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Employees

Career Development and Learning

71%

Percentage of favorable responses from employees who responded to a survey, exceeding our target for employee engagement

Planning for California’s energy future means more than investing in our system and our energy supply. It also means investing in our workforce. A key priority at PG&E today is developing a next-generation workforce with the skills and expertise to operate our business safely, reliably and affordably, while meeting our customers’ evolving energy needs. This includes creating a culture that encourages and rewards continuous learning and development, and provides our people with career pathways that allow them to grow within PG&E.

Engaging Our Employees

Engaged employees understand PG&E’s vision, feel a sense of ownership for our success, and actively contribute to improve our business performance across the board in areas such as safety, customer satisfaction, financial performance and environmental leadership.

In 2012, we once again used an employee survey to measure employee engagement in a way that can be benchmarked. Our employee engagement score showed a favorable response from 71 percent of survey respondents—four points higher than the prior year and nearly two points higher than our target. We also achieved a record response rate of 81 percent to the voluntary survey that is sent to all employees.

Yammer logo
In 2012, PG&E piloted Yammer with our workforce. Yammer is a leading enterprise social network used by more than 200,000 companies worldwide, including 85 percent of companies in the Fortune 500. With more than 6,000 employees participating, Yammer is a fast, efficient tool for fostering better communication, collaboration and networking across our workforce. It’s also helping to improve our overall organizational effectiveness by allowing us to tap new opportunities like crowdsourcing.

In response to survey feedback, PG&E leaders developed targeted employee engagement “action plans" that are currently being implemented. We have measures in place to hold leaders accountable for driving engagement within their teams, including a formal performance goal related to engagement and the action planning process. We have also set an engagement goal specific to diversity and inclusion.

Moving forward, our employee survey will be fielded every two years, a best practice among companies, to allow more time to execute on action plans to address issues identified in the survey. Interim surveys targeting smaller groups of employees will be held between cycles.

Providing Technical Training

We provide a range of technical training to support our business operations. Training is focused on ensuring employees have the knowledge and skills to perform their jobs safely using approved work procedures, while also preparing the next generation of utility workers. We are also investing in training to help integrate new technologies, systems and processes into our operations, in keeping with our focus on innovation and modernization.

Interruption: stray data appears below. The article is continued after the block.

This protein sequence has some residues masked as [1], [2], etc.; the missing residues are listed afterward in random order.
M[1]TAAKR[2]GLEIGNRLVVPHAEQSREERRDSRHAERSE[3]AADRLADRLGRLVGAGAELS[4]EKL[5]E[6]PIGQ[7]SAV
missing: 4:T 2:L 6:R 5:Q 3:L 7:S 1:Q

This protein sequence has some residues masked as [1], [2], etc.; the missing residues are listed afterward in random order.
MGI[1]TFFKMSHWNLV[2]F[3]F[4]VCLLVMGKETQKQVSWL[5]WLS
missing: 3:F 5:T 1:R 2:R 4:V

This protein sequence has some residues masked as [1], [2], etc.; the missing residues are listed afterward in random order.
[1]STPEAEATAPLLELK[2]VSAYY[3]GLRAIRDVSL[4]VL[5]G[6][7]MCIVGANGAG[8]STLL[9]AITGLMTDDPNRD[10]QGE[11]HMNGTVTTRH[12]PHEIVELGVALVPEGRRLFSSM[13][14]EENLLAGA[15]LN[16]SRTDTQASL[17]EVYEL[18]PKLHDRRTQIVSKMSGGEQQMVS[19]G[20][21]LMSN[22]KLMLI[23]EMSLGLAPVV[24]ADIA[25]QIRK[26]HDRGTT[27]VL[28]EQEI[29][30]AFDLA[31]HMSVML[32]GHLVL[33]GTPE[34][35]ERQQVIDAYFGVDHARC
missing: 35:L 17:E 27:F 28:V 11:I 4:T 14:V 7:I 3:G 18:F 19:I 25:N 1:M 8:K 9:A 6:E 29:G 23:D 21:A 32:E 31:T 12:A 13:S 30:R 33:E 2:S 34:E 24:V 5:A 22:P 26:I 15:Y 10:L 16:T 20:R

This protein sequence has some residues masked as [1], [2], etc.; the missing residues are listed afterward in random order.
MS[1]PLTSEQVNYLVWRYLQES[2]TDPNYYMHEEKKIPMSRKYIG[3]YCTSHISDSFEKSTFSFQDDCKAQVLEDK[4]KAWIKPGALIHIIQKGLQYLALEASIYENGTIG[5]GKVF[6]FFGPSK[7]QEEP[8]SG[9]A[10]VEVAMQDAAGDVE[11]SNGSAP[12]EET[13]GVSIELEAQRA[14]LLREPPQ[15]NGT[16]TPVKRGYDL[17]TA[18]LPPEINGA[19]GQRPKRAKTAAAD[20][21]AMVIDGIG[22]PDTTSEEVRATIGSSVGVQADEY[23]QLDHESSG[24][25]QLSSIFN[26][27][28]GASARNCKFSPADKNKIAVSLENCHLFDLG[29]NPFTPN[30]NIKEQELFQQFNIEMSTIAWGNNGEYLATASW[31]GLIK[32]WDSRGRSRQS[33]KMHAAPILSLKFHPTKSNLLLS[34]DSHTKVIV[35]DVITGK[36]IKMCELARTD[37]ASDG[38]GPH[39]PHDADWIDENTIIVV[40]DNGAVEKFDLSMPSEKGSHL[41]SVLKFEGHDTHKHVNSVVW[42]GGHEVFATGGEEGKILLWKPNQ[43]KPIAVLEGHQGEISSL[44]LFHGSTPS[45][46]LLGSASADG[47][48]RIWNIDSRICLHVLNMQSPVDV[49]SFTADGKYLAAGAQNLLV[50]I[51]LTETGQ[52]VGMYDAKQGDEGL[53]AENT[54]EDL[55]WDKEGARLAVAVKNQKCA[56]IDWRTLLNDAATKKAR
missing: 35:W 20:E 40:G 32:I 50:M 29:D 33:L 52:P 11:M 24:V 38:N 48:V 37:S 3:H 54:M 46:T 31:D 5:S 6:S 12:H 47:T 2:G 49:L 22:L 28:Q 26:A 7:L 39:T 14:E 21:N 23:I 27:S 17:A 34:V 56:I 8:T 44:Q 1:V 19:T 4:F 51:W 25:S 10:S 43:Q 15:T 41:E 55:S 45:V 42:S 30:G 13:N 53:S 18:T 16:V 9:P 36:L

Last year, we conducted training at PG&E’s Livermore Training and Qualification Center, San Ramon Valley Conference Center and our Tracy Training Facility. The Livermore facility is a 44-acre, state-of-the-art training complex designed to provide hands-on learning experiences for gas and electric transmission and distribution employees. The facility in San Ramon offers a variety of additional technical courses in a classroom setting. The Tracy Training Facility is a site for high quality gas construction training for recently hired utility workers. PG&E expects to further expand its training capacity with a new state-of-the-art gas training facility in 2015.

Beyond our primary training facilities, we are also bringing the classroom to employees through virtual training options. Delivered over the web, virtual learning allows employees to attend courses at or near their work location, saving travel time. PG&E also uses two mobile training centers that allow PG&E to conveniently conduct brief, on-site trainings with employees.

locate-and-mark training

PG&E has been conducting locate-and-mark training in neighborhoods to make sure that our workers are prepared for real-world conditions.

Some highlights from our training programs last year included:

  • Enhanced classroom and field training on locating and marking the precise location of gas pipelines to ensure public and employee safety in connection with projects that involve digging near underground assets.
  • A one-year pre-apprentice line worker program, developed with the International Brotherhood of Electrical Workers (IBEW) Local 1245, which provides candidates formal training and assessments that prepare them to become apprentice linemen.
  • An improved gas utility worker program designed to cover the end-to-end processes needed to perform basic gas operations work safely and effectively. The course, which is required for all new gas utility workers, covers tasks such as assisting with installing a new residential service.